Results: The results of the present study showed that combined exercise training significantly increases the VO2max of young men (P<0.01), but other results showed that the use of a medical mask and cloth mask decreases the VO2max compared to the training group without mask (P<0.01). Also, other results showed that there is no significant difference between cloth and medical masks in cardio-respiratory indices of young men (P<0.05).
Conclusion: The results of the present study showed that combined exercises both with the use of masks (medical and cloth mask) and alone (without the use of masks) significantly increased the VO2max of young men. In line with the current research, Jimeno-Almazán et al. (2023) showed that combined exercises increase the maximum oxygen consumption in patients who have recovered from Corona (24). Also, Prieto-Gonzalez et al. (2022) showed that combined training increases the VO2max in recreational endurance athletes (25). In addition, Khalifi et al. (2022) in a review study showed that combined exercises, compared to aerobic exercises and separate resistance exercises, cause more improvement in heart and sweat factors in middle-aged men (26). In examining the effect of mask on VO2max, the findings of our research showed that combined training with either fabric or medical mask reduces VO2max in young men compared to combined training without mask. In line with the findings of the present study, Driver et al. (2022), reported a decrease in VO2max during sports activity with a cloth mask (5). Umutlu et al. (2021) also reported a decrease in VO2max during exercise with a surgical mask (35). Although in these two studies, the acute effect of sports activity on VO2max was investigated, but probably the cumulative effects of training sessions are also related to the acute effect of training sessions, and the adaptations resulting from long-term training are also consistent with the training response on VO2max. Overall, the results of this research showed that the use of combined exercises with and without the use of a mask increased VO2max in non-athletic men. Also, the results of our research showed that using a mask during sports training reduces VO2max improvement compared to training without a sports mask.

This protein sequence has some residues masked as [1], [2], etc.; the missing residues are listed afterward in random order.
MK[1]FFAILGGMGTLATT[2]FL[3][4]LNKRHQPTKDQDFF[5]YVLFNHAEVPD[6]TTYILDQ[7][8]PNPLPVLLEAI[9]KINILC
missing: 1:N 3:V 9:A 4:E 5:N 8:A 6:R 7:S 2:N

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Type of Study: Research | Subject: Exercise Physiology